Monday, February 28, 2011


(not to be confused with CPR, PMS or RIP)

What horses are really good at is knowing what happens before what happens, happens. In fact, they’re masters at it. Sometimes, it’s amazing.

Here’s an example. To “direct rein” means to pull on the rein on the side toward which you would like the horse to turn.  To “neck rein” means you move the rein on the opposite side so it just touches the horse’s neck. Everyone uses "direct rein" first because it’s an “obvious” continuation of leading a horse on the ground: where the lead rope pulls, the horse follows.
To make the transition to “neck reining,” you start by laying the opposite rein on the horse’s neck a fraction of a second before applying the direct rein.
What the horse quickly figures out is that the neck rein is what happens before the direct rein that happens, happens. Anticipating the direct rein, the horse responds to the indirect rein. Once he does that, you can discard the direct rein and just neck rein. Voila!

Knowing what happens before what happens, happens, we like to call “early pattern-recognition" (or E.P.R., when we want to sound arcane and very scientific).

Here’s another example of what we mean. Those of you who are students of other martial arts may have heard this story in another incarnation. It goes like this:
Once there was a young man who wanted to become a great swordsman. To this end he went about challenging various fencing masters to contests of skill. When he found one he could not beat, he stayed with that master and studied with him until he could beat him. Then, he’d move on to another. And another…

Finally, he challenged the elderly “master of all masters” to a contest.

They met at the appointed hour and ground.

No sooner had they come “en guard,” than the old Maitre d’Armes stepped back and said, “If you attack by cut to my head, I’ll counter with a side step and thrust to your heart.”

This stunned the younger man, and struck him as a very odd coincidence indeed, because attacking by a cut to the head was exactly what he’d been thinking of doing.

Again they stood to their guards.

Immediately, the old man stepped back and said, “If you thrust at my wrist, I’ll prise du fer and counter with a thrust to your face.”

Once again, this stunned the younger man, and struck him as a very odd coincidence indeed, because attacking with a thrust to the swordmaster’s wrist was exactly what he’d been thinking of doing.

And so it went.

Each time they came on guard, the Maitre would step back and politely say, “If you do A, I’ll counter with B…”

After a short time, the younger man was so completely unnerved, that he lay down his sword and begged the Master to accept him as a student.

There’s quite a bit to this story. Part of it has to do with how your subconscious mind immediately and indiscriminently acts to obey the conscious mind (SEE: Psycho-cybernetics by Maxwell Maltz, the godfather of sport psychology).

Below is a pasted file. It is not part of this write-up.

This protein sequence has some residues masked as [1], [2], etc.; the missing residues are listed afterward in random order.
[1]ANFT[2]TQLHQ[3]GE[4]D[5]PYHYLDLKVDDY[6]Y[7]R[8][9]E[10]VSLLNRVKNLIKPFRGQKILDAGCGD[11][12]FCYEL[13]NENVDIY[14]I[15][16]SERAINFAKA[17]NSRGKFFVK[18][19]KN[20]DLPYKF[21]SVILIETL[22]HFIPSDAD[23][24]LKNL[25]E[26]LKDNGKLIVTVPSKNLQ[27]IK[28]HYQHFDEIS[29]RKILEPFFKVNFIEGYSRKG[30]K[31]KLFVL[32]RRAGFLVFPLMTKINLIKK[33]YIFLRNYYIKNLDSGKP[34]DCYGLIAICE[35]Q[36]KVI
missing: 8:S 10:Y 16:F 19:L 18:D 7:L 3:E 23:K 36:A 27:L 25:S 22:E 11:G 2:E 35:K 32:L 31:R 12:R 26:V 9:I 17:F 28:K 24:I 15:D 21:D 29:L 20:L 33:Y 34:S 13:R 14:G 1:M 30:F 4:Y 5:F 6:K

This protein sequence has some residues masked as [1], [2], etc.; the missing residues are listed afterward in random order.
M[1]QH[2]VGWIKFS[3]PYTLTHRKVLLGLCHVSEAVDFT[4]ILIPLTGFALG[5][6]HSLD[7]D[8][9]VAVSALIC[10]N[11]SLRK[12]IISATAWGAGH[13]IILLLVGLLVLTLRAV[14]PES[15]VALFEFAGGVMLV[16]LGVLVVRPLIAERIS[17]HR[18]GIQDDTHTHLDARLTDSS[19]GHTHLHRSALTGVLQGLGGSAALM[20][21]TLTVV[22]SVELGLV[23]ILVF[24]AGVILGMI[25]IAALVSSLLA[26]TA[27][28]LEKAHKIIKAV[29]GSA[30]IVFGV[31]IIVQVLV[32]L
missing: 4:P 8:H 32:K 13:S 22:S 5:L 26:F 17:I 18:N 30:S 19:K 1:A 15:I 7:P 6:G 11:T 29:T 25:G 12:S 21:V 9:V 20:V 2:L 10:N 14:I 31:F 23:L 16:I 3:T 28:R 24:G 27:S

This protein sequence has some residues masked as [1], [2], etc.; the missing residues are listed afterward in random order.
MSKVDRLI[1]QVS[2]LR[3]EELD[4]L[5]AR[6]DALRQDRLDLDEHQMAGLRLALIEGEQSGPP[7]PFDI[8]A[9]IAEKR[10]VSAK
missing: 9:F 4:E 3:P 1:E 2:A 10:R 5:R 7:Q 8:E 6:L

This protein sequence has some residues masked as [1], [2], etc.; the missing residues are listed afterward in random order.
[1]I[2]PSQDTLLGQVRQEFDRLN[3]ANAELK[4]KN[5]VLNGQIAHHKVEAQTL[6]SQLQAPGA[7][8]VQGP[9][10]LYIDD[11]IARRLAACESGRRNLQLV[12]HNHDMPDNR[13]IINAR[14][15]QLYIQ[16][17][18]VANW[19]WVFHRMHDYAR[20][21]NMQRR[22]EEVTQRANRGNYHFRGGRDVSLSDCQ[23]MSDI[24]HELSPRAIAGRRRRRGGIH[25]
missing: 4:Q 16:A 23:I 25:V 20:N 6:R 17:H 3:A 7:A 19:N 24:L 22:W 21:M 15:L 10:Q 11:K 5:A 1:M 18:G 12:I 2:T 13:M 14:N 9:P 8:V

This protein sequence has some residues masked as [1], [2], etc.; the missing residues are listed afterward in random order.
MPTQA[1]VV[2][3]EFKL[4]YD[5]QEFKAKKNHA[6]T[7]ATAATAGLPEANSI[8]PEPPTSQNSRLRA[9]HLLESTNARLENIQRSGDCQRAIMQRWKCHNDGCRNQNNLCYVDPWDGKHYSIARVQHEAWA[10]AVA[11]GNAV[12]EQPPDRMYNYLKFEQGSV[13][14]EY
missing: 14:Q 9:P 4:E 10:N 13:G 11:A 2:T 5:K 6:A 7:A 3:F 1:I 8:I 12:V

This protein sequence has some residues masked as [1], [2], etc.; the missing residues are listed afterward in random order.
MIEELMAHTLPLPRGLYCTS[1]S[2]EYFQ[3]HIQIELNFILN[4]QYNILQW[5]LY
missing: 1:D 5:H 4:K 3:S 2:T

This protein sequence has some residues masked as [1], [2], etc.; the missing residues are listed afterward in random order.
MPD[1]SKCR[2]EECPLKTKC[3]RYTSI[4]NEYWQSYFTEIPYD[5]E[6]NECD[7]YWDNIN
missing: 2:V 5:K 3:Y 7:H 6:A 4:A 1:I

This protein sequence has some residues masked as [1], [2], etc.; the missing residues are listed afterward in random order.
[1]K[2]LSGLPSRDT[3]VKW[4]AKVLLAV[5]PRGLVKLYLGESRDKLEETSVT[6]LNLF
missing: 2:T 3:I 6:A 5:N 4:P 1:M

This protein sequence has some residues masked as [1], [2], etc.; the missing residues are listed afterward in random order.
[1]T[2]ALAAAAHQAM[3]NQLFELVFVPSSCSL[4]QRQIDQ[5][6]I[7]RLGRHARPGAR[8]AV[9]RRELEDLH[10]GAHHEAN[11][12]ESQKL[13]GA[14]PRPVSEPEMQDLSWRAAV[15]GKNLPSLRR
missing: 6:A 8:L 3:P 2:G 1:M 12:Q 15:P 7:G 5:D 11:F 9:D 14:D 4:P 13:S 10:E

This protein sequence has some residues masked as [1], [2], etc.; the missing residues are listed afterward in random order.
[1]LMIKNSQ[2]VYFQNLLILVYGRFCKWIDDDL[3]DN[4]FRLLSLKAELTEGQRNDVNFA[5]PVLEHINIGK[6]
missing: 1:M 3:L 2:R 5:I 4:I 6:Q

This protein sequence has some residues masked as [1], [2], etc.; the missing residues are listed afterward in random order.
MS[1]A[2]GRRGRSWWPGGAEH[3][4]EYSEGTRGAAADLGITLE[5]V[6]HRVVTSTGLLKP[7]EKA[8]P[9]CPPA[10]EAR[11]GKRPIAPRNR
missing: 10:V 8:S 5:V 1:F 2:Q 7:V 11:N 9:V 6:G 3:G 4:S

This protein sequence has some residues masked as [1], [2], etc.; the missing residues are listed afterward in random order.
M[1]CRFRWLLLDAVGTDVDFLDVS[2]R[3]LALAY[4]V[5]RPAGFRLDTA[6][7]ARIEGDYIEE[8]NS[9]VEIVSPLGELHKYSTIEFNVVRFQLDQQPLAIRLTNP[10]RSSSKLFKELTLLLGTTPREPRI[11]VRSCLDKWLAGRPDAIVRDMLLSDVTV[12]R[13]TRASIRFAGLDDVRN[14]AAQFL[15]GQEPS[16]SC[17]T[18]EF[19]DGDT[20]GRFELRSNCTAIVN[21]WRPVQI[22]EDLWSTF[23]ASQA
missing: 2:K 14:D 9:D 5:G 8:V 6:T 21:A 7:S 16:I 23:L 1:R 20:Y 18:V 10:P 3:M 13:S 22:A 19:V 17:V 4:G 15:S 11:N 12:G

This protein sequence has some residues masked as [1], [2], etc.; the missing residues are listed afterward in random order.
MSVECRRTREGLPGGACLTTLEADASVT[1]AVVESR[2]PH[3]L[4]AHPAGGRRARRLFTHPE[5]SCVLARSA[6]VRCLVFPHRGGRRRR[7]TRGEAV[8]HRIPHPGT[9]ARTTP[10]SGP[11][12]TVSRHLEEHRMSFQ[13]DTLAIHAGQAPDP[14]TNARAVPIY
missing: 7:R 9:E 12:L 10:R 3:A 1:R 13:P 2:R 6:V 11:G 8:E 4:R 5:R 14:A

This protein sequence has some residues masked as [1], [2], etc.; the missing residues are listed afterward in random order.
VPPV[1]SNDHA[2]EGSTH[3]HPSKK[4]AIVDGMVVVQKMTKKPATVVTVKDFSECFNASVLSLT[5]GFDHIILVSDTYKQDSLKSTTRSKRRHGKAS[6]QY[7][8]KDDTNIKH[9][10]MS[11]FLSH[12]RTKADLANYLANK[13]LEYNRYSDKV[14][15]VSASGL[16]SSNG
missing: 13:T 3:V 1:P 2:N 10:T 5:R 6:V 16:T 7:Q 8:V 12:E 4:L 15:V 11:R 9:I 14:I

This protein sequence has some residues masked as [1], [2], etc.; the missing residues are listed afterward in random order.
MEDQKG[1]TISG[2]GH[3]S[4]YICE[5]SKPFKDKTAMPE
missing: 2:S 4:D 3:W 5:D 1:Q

Another part has to do with ways of knowing, in particular the cognitive vis a vis the intuitive.
But for the moment, the important element of the story is that the master knew what happened before what happened, happened.  He knew what his opponent was going to do before his opponent did it – perhaps even before his opponent knew it, himself.

That is, the Master was able to recognize in his opponent’s subtle body language and expression, his opponent’s intent. The wiley old gent was reading “cues” (or, as poker-players call them, “tells” ).  Boxers call it “telegraphing” a punch.
These combat cues are, to a greater or lesser degree, subtle but unavoidable and largely invisible to the person making them.  Indeed, we spend a fair amount of time making them visible to ourselves so that we can either eliminate them, insofar as can be done, or to USE them for misdirection. (“All combat is based on deception”. –Sun-tze)

The best cues are those that are integral to the intended action, ie, the intended action cannot be executed without first doing the “cue” action.
Cutting blows are a good example.
All cuts, to be effective, must first gather up energy and then release energy. One prepares or “winds up” the cut, and then delivers or executes the blow. It cannot be done in any other way.  Therefore, the wind-up is what happens before what happens (the cut) happens.
However, the wind-up itself can be broken down into small segments and the sooner you recognize the characteristic sine qua non of that preparatory action, the earlier you can respond.
That’s what we mean by early pattern recognition.

Another example:
A guy goes for the gun under his coat at his right hip. This action has a universally recognized crouch. It isn’t anything else. Nobody reaches into a pocket that way. Nobody goes for a wallet that way. Nobody scratches a mosquito bite that way. So when you see that action start, you respond in whatever way you’re going to respond: duck, dodge, run, or try to beat him to the draw. You don’t have to wait until the fellow draws his gun and aims it at your nose and pulls the trigger before you say, “Hmm. He wants to shoot me.”   Better to recognize the pattern earlier than later.

Perhaps more than anything else, early pattern recognition – sometimes incredibly early --is the mark of a master. It’s the fighter’s best stock in trade.  If your training doesn’t cultivate this capacity, I recommend you change your training so that it does.


  1. Very interesting post.
    So, how do you cultivate EPR in your training?

  2. Good question.
    See our latest post.